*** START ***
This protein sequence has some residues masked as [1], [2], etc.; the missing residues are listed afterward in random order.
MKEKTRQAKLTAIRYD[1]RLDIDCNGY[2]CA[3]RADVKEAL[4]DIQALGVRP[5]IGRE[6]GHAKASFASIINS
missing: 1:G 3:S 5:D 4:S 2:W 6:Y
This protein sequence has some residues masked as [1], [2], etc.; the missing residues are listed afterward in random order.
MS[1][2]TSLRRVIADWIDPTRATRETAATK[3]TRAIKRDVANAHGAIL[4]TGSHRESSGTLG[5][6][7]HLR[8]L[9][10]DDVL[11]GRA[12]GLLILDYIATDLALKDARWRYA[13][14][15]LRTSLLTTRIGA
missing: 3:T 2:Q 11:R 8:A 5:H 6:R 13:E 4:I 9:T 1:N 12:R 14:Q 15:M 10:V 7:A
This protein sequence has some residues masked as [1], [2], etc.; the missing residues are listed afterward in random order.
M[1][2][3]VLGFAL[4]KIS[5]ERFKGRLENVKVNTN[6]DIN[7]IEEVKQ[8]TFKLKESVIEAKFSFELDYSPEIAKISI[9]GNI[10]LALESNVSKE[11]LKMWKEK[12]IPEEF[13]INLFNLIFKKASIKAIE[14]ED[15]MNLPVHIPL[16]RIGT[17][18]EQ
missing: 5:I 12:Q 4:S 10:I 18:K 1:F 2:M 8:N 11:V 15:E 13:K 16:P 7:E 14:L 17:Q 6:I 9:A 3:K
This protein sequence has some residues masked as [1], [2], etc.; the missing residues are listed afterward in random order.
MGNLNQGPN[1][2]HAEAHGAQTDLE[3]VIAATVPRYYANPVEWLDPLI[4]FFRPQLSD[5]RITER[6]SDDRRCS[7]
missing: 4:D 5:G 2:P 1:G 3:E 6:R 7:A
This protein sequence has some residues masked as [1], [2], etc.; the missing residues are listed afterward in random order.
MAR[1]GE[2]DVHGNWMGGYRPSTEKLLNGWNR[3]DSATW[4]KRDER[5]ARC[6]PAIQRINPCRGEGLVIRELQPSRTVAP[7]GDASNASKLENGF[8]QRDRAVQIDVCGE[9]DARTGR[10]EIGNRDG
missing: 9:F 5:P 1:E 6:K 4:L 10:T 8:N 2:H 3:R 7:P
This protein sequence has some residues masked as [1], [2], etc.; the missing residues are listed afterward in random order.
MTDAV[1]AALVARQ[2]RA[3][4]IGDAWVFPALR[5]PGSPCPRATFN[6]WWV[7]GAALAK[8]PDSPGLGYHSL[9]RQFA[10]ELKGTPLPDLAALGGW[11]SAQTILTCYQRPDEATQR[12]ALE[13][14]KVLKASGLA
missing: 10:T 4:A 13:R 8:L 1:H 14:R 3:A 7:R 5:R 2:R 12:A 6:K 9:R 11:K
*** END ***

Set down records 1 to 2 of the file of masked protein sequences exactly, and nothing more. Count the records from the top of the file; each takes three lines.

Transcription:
This protein sequence has some residues masked as [1], [2], etc.; the missing residues are listed afterward in random order.
MKEKTRQAKLTAIRYD[1]RLDIDCNGY[2]CA[3]RADVKEAL[4]DIQALGVRP[5]IGRE[6]GHAKASFASIINS
missing: 1:G 3:S 5:D 4:S 2:W 6:Y
This protein sequence has some residues masked as [1], [2], etc.; the missing residues are listed afterward in random order.
MS[1][2]TSLRRVIADWIDPTRATRETAATK[3]TRAIKRDVANAHGAIL[4]TGSHRESSGTLG[5][6][7]HLR[8]L[9][10]DDVL[11]GRA[12]GLLILDYIATDLALKDARWRYA[13][14][15]LRTSLLTTRIGA
missing: 3:T 2:Q 11:R 8:A 5:H 6:R 13:E 4:I 9:T 1:N 12:R 14:Q 15:M 10:V 7:A